Analysts: Space weapons proliferating, there is more congestion and competition

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China’s space program continues to raise questions about its long-term goals. Official statements on space warfare mention the peaceful purposes of outer space. Privately China's government has become more nuanced.

WASHINGTON — As more countries and commercial companies invest in space programs, it is becoming harder to tell the difference between peaceful research projects and potentially destructive weapons, warns a new study by the Secure World Foundation. It cautions that an accelerating arms race in space raises huge concerns for the United States.

The foundation on Wednesday released the report, “Global Counterspace Capabilities: An Open Source Assessment.”

Counterspace is an umbrella term for any technology that could be used to deceive, disrupt, deny, degrade or destroy space systems. Space weapons include direct-ascent, co-orbital, electronic warfare, directed energy and cyber.

Most of these technologies are not new, “but the circumstances surrounding them are,” warn analysts Brian Weeden and Victoria Samson.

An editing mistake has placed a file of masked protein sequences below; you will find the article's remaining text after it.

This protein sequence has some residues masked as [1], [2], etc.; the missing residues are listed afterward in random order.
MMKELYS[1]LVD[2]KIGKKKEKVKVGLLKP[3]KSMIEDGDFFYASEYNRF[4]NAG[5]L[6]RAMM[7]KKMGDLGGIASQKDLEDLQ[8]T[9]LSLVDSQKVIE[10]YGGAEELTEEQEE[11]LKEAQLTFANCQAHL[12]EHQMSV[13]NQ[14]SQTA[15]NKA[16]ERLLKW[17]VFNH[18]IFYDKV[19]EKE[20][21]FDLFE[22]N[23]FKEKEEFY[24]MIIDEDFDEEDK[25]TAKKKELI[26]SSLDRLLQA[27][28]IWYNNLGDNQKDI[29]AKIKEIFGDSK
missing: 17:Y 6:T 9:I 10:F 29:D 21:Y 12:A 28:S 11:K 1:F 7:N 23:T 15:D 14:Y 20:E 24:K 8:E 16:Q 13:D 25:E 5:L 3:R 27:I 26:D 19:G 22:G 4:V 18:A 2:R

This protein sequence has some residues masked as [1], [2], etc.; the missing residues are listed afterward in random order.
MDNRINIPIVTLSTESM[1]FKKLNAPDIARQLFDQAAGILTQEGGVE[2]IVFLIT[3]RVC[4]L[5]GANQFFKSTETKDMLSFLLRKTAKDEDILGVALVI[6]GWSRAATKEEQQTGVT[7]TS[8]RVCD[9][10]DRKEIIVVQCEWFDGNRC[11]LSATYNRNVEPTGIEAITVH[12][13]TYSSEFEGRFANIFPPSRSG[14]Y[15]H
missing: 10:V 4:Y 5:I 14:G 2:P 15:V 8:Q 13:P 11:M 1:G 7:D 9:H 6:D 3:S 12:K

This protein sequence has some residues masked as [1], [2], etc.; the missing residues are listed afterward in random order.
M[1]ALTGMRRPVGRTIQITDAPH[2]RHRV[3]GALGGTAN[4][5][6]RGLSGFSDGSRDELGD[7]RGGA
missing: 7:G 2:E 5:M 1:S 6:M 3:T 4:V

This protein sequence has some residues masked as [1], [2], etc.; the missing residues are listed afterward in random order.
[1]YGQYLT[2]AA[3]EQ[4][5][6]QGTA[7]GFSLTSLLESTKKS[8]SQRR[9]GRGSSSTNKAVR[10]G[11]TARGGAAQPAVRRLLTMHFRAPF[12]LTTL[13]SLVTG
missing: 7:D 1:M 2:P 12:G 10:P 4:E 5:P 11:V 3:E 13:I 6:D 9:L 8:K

China’s space program continues to raise questions about its long-term goals. Official statements on space warfare and weapons make mention of the “peaceful purposes of outer space,” the report said. “Privately they have become more nuanced.”

Like the United States, China has designated space as a military domain. Open source documents suggest China is pursuing “space superiority using offensive and defensive means.” It is still unclear whether China intends to deploy offensive space weapons in a future conflict or whether it has them as a deterrent against U.S. aggression.

Russia’s space program over the last decade has aimed to put the country back in play as a space power following a post-Cold War investment drought. Like China, it is developing orbital vehicles that could be used in non-aggressive ways, and there is no conclusive evidence that Russia today is deploying anti-satellite weapons. It is advancing this capability, the report said, “but likely not yet on a sufficient scale or at sufficient altitude to pose a critical threat to U.S. space assets.”